"I can't think of another series that tries to present two points of view, and that's what I'm proudest of. This series stands squarely across the border--which took time, money and sweat ... a tremendous amount! It's certainly easier to tell a story from one point of view," he says.
The Mexican scholars were not the only ones dissatisfied with the balance of information--or, in some cases, balance of power.
"Many of the U.S. scholars feel we didn't include everything they wanted," says Espinosa. "And they think the legacy section is told from the Mexican perspective," he says, referring to the last section of the fourth hour, which discusses long-lasting effects of the war.
Espinosa and Komatsu say much of the dissatisfaction stems from the fact that the advisers are academics who often have unrealistic expectations of television.
"We try to meet the highest standards, but this is not a book," says Espinosa, the writer and producer of many previous projects for PBS including "The Hunt for Pancho Villa" for The American Experience. "We can make the most important points, but their scope is broad and deep. Our task is not to take one person's point of view and tell that only; we have to take in everything they say and then relate it to the audience in understandable terms."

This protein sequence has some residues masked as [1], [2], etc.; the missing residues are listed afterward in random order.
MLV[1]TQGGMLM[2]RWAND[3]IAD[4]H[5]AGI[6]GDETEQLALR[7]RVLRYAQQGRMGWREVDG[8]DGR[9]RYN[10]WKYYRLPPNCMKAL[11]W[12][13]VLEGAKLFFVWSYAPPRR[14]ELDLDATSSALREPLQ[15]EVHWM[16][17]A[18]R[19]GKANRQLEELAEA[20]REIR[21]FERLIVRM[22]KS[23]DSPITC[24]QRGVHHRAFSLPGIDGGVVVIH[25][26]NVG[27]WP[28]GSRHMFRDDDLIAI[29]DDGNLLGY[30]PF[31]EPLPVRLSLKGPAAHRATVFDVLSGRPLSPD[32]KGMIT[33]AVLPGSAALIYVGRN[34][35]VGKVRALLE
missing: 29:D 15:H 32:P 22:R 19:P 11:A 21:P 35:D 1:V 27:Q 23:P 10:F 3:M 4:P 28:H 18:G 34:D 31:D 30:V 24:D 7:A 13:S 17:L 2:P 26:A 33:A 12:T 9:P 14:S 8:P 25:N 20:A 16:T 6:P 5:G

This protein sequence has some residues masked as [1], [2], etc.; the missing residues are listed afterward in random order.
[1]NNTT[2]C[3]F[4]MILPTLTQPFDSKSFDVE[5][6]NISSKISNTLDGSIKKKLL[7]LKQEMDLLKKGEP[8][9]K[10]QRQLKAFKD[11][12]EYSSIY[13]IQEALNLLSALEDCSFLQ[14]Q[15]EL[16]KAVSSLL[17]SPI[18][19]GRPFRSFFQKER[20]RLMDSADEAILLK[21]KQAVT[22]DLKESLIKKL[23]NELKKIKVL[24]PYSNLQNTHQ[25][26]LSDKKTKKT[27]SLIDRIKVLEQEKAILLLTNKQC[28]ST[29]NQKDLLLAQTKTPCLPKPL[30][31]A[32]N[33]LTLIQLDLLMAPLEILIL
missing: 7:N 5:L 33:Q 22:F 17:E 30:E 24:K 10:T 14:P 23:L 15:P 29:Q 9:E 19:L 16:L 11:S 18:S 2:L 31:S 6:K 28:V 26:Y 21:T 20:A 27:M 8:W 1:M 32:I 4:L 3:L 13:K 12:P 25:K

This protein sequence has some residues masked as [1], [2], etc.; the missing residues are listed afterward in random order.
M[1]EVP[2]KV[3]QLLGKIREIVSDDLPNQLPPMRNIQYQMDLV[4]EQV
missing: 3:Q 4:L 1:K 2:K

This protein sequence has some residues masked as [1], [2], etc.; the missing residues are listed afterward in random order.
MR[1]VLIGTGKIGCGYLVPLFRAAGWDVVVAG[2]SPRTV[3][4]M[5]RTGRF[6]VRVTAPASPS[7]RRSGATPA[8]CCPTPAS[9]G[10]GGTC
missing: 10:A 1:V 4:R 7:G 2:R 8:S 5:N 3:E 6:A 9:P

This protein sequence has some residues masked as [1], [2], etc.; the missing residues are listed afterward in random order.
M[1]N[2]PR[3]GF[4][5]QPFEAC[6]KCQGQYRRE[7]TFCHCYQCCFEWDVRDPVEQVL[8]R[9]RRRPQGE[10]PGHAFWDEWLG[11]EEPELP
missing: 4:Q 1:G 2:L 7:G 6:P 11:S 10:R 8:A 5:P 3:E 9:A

THE MAKERS OF THE SERIES found it necessary to include a lot of basic information and "pre-history" in order to set the stage for the actual story of the war, since many Americans not only knew little about the war, but confused it with other wars.
"For example, many Americans assume this war has something to do with the Spanish-American War, which happened at the turn of the century, 60 years later," Espinosa says.
Other Americans erroneously assume the U.S.-Mexican War has something to do with the battle of the Alamo, which occurred a decade before, during Texans' fight for independence from Mexico.
Further, a large number of Americans apparently do not realize that the land comprising California, Arizona, New Mexico, Nevada, Utah and parts of three other states was once part of Mexico; fewer know that Mexico sold the land only under duress.
All in all, the filmmakers had to teach a lot more history than most historical documentaries do.